Some people prefer cold brewing their iced tea as heat extracts more tannins, which is what can make tea bitter if improperly brewed from letting the tea steep for too long or using water that is too hot. When you brew with cold water, there is no opportunity for extra tannins to sneak into your brew, which results in a smoother, less bitter, and therefore better glass of tea. (A side note that without the heat extraction, the body and flavors may be more muted.) The cold-brew process is nearly 100% error-proof.

This method is also quite simple: add your loose-leaf tea, sachets, or tea bags or our Fresh Brew Iced Tea pouches to room temperature or cold water in a pitcher and steep in the refrigerator for 6-12 hours. If you put loose-leaf tea directly in the pitcher without an infuser, you’ll need to then pour the tea through a fine mesh sieve or a strainer covered in cheesecloth or lined with a paper filter.

If you wish to create a concentrate, just use half the water when you steep.  A concentrate can be stored in a smaller container and used to prepare a single serving of iced tea, if you like – just add the water you didn’t use when preparing the concentrate to dilute it to a regular glass or pitcher of tea. Again, remember to use filtered water for best results.

In addition to a smoother sip, another benefit is that cold-brew tea has less caffeine than its hot-brewed counterpart. Again, heat extracts more caffeine from the tea, so when you cold brew the only jitters you are likely to get is if you’re not patient enough to wait a few hours for the tea to steep. 

Your pitcher of tea will keep in the refrigerator for several days. To ensure that it stays fresh, make sure your pitcher has a lid or is covered so other sneaky fridge odors don’t contaminate it. Our ForLife Mist Glass Iced Tea 50 oz. Jug or ForLife Mist Glass Iced Tea 68 oz. Jug is the perfect way to prepare and store cold-brew iced tea and has a built-in filter, which makes using loose-leaf tea even easier. For more tips and cold-brew tea recipes, see our Cold Brew Tea blog.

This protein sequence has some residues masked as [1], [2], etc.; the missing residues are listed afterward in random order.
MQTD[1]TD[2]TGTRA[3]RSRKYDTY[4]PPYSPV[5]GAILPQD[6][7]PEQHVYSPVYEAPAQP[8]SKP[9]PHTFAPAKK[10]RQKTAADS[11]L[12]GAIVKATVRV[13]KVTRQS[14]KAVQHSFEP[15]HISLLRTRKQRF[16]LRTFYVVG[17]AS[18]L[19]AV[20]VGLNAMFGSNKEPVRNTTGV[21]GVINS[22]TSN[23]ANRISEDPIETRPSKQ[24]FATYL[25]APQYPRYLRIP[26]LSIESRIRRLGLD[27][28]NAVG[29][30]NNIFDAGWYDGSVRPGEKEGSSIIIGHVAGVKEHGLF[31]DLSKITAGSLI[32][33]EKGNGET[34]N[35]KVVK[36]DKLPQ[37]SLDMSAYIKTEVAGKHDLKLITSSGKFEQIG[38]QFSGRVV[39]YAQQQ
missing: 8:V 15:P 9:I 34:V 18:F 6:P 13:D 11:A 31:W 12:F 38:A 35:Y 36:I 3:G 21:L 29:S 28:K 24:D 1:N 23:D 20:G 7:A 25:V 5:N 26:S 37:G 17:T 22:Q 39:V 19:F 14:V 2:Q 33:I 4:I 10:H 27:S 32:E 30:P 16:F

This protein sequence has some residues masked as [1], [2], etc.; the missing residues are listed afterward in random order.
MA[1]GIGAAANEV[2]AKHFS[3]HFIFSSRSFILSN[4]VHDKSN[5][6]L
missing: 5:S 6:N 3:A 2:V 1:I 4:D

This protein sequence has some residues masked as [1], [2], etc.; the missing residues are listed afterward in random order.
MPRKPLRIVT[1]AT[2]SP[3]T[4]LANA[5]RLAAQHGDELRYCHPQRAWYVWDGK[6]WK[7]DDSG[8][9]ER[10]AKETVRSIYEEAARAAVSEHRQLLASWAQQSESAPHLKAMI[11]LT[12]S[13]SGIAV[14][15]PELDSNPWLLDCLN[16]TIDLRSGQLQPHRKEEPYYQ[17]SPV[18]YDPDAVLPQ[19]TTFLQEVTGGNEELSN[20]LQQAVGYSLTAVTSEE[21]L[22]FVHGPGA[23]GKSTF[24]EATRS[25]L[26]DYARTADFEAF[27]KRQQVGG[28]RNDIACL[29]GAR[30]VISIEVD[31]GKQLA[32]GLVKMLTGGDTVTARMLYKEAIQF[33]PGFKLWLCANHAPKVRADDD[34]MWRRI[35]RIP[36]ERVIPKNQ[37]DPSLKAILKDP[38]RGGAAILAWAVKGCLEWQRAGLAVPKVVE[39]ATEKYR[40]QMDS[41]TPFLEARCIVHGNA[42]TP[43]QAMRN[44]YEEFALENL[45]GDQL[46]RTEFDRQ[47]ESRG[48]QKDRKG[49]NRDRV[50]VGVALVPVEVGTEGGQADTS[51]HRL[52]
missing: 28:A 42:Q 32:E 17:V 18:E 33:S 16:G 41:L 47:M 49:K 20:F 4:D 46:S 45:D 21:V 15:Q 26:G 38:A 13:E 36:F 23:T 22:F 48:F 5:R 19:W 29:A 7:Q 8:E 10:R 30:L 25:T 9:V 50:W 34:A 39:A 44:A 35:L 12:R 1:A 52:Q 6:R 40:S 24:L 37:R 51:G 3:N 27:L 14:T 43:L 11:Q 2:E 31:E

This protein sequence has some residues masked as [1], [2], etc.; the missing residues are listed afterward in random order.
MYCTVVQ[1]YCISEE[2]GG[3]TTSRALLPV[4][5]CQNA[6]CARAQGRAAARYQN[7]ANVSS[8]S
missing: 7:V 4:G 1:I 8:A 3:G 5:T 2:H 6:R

Method 3: Sun Tea (spoiler alert: this is a no)

A staple for many of us growing up -- the big jar with a lid sitting on the back porch table soaking up the summer sun and slowly changing color as the tea steeped -- making sun tea is now highly discouraged even by the CDC.

The reason? Sun tea will not get hotter than 130 degrees Fahrenheit, which is not hot enough to kill bacteria in the water or in the tea leaves. In addition, sun tea often sits around at room temperature for long periods of time, which further gives the bacteria a chance to multiply. Harney & Sons, along with the CDC and the National Tea Association, recommend brewing tea at higher temps that kill any potentially harmful bacteria. Conversely, cold brew, which isn’t prepared at higher temps, is safe because it is made in cold temps that do not promote the growth of bacteria like sun tea does.

So while you perhaps have drunk sun tea and never gotten ill, it’s better not to risk it when there are all these other perfectly safe, convenient ways to make iced tea. Perhaps not as nostalgic, but safer. 

Of course, if you don’t have time to brew and need tea that’s ready to sip, we’ve got bottled iced teas! Convenient and delicious, they probably would have sold like hotcakes – or make that ice cream floats – at the 1805 World’s Fair!

However, you choose to brew your iced tea, be sure to enjoy plenty of this summer staple and raise a glass to Richard Blechnyden for helping us all fall in love with it!